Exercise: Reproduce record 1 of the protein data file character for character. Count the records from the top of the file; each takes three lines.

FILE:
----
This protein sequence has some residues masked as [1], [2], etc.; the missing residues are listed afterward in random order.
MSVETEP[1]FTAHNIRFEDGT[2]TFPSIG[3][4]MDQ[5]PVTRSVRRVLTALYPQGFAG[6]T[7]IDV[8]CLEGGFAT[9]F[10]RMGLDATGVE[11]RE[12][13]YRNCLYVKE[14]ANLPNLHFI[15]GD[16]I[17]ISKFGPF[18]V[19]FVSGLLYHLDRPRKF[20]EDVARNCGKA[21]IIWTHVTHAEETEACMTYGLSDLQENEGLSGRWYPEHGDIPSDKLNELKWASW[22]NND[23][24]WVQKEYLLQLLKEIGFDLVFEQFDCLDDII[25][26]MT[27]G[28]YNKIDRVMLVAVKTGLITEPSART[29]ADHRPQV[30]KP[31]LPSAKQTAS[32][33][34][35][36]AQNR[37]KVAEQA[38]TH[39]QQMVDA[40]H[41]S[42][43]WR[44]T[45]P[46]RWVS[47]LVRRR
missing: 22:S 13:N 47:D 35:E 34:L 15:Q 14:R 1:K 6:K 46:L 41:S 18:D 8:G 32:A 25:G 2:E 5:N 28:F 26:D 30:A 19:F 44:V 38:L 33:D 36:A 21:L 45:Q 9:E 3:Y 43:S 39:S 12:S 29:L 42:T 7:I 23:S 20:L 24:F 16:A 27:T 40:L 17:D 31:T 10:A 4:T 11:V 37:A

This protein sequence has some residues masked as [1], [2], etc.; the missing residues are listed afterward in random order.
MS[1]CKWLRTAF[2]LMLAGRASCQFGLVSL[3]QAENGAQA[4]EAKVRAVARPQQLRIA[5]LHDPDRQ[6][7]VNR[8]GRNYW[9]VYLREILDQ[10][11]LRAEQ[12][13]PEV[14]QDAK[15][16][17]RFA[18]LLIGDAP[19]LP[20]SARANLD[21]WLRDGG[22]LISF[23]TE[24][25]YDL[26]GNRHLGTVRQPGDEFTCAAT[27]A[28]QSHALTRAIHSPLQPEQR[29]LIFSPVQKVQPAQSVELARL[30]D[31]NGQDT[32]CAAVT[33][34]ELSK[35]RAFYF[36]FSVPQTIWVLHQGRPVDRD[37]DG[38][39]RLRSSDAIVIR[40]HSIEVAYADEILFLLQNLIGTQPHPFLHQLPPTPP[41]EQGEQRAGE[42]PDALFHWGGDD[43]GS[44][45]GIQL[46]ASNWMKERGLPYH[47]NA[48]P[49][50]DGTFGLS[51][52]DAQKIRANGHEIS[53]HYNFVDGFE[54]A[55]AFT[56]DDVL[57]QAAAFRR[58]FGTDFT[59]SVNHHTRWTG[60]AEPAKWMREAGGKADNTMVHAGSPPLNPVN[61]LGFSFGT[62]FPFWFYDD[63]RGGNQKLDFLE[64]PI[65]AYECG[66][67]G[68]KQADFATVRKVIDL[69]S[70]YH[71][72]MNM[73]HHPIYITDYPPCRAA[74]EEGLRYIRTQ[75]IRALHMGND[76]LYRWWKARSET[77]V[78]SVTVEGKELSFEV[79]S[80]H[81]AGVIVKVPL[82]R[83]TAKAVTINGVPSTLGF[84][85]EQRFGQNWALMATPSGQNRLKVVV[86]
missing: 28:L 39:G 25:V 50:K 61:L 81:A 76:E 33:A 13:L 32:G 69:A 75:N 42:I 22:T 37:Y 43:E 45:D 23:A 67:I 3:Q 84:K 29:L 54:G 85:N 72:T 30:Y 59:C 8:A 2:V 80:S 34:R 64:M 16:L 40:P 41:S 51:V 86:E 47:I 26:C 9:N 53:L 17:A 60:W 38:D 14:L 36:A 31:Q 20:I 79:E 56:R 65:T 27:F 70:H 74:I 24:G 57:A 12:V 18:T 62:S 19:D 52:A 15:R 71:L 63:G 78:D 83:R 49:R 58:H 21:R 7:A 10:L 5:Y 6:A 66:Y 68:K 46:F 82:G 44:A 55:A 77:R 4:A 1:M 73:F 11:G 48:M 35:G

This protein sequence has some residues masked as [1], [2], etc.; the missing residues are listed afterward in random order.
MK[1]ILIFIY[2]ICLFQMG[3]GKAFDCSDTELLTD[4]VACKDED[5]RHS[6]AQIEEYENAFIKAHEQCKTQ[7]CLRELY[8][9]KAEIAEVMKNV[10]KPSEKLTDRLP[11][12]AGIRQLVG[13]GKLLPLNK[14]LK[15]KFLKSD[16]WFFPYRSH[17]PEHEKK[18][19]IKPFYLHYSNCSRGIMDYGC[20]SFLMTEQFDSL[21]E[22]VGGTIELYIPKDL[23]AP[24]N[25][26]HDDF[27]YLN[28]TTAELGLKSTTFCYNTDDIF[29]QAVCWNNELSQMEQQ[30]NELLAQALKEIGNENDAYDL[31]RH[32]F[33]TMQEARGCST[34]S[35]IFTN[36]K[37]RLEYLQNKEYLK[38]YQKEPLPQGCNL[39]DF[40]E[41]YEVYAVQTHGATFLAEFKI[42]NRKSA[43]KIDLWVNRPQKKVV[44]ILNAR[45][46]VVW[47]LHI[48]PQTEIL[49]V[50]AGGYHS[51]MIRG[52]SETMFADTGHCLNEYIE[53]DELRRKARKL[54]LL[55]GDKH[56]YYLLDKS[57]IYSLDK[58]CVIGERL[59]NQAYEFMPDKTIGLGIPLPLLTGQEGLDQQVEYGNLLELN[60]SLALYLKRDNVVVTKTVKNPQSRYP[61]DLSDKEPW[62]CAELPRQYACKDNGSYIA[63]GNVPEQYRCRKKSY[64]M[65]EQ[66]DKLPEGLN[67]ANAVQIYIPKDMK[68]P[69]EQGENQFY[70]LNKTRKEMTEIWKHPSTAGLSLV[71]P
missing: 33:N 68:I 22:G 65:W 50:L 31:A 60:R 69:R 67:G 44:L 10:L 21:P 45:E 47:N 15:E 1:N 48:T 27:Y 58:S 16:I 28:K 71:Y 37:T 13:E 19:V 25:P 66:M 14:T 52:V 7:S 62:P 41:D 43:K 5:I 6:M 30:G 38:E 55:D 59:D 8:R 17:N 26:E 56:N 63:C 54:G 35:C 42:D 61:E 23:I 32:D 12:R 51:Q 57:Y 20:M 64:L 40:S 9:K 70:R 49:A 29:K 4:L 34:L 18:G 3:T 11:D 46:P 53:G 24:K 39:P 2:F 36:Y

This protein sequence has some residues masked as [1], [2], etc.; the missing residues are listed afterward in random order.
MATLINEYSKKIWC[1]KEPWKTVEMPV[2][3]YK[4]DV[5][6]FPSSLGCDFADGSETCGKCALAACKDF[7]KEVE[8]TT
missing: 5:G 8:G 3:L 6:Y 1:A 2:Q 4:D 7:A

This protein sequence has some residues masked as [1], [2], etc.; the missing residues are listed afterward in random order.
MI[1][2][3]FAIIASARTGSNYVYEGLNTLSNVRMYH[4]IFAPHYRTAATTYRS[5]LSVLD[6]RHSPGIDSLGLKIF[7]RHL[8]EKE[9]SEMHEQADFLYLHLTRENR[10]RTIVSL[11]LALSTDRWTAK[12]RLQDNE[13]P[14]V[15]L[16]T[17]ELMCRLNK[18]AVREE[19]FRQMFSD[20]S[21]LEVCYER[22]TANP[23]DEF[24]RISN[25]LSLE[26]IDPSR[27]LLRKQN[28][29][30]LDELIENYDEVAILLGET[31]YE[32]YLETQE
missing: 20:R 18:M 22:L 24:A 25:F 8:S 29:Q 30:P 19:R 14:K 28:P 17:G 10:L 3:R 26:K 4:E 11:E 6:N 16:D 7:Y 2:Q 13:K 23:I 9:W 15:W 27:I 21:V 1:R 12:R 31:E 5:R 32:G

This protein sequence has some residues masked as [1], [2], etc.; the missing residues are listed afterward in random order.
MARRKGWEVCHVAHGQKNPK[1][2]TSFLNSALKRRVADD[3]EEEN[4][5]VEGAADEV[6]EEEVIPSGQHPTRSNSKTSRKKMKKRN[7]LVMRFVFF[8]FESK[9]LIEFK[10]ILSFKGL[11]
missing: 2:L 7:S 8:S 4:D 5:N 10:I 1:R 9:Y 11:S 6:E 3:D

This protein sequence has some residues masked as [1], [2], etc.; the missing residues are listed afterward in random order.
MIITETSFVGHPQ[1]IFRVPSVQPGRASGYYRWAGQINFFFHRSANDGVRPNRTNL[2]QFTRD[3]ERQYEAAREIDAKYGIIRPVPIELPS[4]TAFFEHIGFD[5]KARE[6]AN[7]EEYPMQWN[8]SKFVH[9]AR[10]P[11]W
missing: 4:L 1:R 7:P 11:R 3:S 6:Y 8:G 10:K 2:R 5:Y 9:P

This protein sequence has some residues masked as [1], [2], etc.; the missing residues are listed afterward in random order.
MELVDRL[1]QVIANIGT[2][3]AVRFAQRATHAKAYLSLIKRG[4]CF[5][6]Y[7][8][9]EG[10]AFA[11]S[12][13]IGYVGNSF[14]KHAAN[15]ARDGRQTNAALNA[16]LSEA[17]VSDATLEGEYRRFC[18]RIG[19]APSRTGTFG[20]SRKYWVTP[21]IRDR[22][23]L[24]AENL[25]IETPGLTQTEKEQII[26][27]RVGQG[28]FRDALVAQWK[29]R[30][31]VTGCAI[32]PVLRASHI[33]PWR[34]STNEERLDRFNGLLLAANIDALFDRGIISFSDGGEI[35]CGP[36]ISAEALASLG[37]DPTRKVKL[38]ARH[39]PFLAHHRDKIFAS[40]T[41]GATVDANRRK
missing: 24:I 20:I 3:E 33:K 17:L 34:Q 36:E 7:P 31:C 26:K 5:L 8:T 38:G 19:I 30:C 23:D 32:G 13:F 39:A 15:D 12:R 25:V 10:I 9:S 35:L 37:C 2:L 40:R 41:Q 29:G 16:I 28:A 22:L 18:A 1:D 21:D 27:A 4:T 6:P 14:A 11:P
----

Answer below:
This protein sequence has some residues masked as [1], [2], etc.; the missing residues are listed afterward in random order.
MSVETEP[1]FTAHNIRFEDGT[2]TFPSIG[3][4]MDQ[5]PVTRSVRRVLTALYPQGFAG[6]T[7]IDV[8]CLEGGFAT[9]F[10]RMGLDATGVE[11]RE[12][13]YRNCLYVKE[14]ANLPNLHFI[15]GD[16]I[17]ISKFGPF[18]V[19]FVSGLLYHLDRPRKF[20]EDVARNCGKA[21]IIWTHVTHAEETEACMTYGLSDLQENEGLSGRWYPEHGDIPSDKLNELKWASW[22]NND[23][24]WVQKEYLLQLLKEIGFDLVFEQFDCLDDII[25][26]MT[27]G[28]YNKIDRVMLVAVKTGLITEPSART[29]ADHRPQV[30]KP[31]LPSAKQTAS[32][33][34][35][36]AQNR[37]KVAEQA[38]TH[39]QQMVDA[40]H[41]S[42][43]WR[44]T[45]P[46]RWVS[47]LVRRR
missing: 22:S 13:N 47:D 35:E 34:L 15:Q 14:R 1:K 6:K 46:L 41:S 18:D 8:G 32:A 25:G 2:E 5:N 28:F 26:D 30:A 19:F 44:V 38:L 33:D 36:A 21:L 45:Q 9:E 3:Y 43:S 39:S 12:S 29:L 42:T 7:I 23:S 20:L 24:F 16:A 27:T 40:L 17:D 31:T 10:A 4:T 11:V 37:A